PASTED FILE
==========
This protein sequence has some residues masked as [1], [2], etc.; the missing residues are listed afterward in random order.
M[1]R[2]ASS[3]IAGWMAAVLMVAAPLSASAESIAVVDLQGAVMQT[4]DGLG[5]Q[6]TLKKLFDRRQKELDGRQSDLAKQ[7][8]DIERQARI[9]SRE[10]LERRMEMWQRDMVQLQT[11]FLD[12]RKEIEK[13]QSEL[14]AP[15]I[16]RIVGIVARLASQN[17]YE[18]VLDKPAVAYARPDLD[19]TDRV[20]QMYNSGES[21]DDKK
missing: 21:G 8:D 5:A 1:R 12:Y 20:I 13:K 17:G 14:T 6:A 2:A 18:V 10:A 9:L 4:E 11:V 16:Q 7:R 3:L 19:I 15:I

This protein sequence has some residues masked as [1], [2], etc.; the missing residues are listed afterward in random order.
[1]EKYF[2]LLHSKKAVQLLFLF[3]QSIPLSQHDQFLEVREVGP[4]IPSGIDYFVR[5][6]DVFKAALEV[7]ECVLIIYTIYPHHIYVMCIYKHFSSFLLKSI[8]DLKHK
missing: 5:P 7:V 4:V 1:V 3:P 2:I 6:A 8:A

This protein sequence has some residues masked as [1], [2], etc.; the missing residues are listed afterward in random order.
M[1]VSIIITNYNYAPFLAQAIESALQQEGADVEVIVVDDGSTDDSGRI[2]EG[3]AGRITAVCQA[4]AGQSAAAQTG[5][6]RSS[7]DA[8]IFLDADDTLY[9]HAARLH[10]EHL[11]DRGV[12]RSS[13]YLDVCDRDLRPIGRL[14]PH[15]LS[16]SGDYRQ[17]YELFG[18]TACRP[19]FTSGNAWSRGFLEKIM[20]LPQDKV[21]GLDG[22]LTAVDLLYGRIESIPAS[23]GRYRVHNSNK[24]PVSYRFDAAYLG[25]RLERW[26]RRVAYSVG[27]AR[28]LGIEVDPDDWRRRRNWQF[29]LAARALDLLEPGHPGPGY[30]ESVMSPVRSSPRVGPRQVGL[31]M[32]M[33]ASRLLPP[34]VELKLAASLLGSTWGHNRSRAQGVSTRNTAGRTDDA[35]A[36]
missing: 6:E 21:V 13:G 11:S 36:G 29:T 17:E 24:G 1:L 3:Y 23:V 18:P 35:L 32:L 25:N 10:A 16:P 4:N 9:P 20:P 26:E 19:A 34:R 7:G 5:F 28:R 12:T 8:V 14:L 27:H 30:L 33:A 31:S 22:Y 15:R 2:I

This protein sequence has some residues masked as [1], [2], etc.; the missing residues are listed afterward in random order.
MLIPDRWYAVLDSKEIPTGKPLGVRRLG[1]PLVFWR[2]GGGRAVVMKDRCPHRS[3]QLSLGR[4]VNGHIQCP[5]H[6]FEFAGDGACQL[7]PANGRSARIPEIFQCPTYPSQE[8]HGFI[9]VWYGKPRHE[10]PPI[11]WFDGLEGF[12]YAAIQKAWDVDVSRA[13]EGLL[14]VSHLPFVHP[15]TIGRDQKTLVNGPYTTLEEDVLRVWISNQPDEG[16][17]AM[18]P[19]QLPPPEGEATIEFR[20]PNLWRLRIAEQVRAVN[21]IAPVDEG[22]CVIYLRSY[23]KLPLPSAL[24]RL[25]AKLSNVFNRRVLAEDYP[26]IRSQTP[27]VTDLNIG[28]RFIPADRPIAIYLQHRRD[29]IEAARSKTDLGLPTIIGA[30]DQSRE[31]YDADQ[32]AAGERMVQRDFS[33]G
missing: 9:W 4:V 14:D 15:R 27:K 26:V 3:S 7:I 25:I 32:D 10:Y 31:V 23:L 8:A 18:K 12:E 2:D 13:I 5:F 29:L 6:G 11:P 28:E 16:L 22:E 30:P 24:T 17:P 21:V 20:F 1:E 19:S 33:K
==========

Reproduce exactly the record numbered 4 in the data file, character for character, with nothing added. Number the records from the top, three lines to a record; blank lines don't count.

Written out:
This protein sequence has some residues masked as [1], [2], etc.; the missing residues are listed afterward in random order.
MLIPDRWYAVLDSKEIPTGKPLGVRRLG[1]PLVFWR[2]GGGRAVVMKDRCPHRS[3]QLSLGR[4]VNGHIQCP[5]H[6]FEFAGDGACQL[7]PANGRSARIPEIFQCPTYPSQE[8]HGFI[9]VWYGKPRHE[10]PPI[11]WFDGLEGF[12]YAAIQKAWDVDVSRA[13]EGLL[14]VSHLPFVHP[15]TIGRDQKTLVNGPYTTLEEDVLRVWISNQPDEG[16][17]AM[18]P[19]QLPPPEGEATIEFR[20]PNLWRLRIAEQVRAVN[21]IAPVDEG[22]CVIYLRSY[23]KLPLPSAL[24]RL[25]AKLSNVFNRRVLAEDYP[26]IRSQTP[27]VTDLNIG[28]RFIPADRPIAIYLQHRRD[29]IEAARSKTDLGLPTIIGA[30]DQSRE[31]YDADQ[32]AAGERMVQRDFS[33]G
missing: 9:W 4:V 14:D 15:R 27:K 26:V 3:S 7:I 25:I 32:D 10:Y 31:V 23:L 8:A 18:K 12:E 2:D 13:I 5:F 29:L 6:G 11:P 28:E 16:L 22:E 30:P 24:T 17:P 21:V 20:F 1:E 19:S 33:K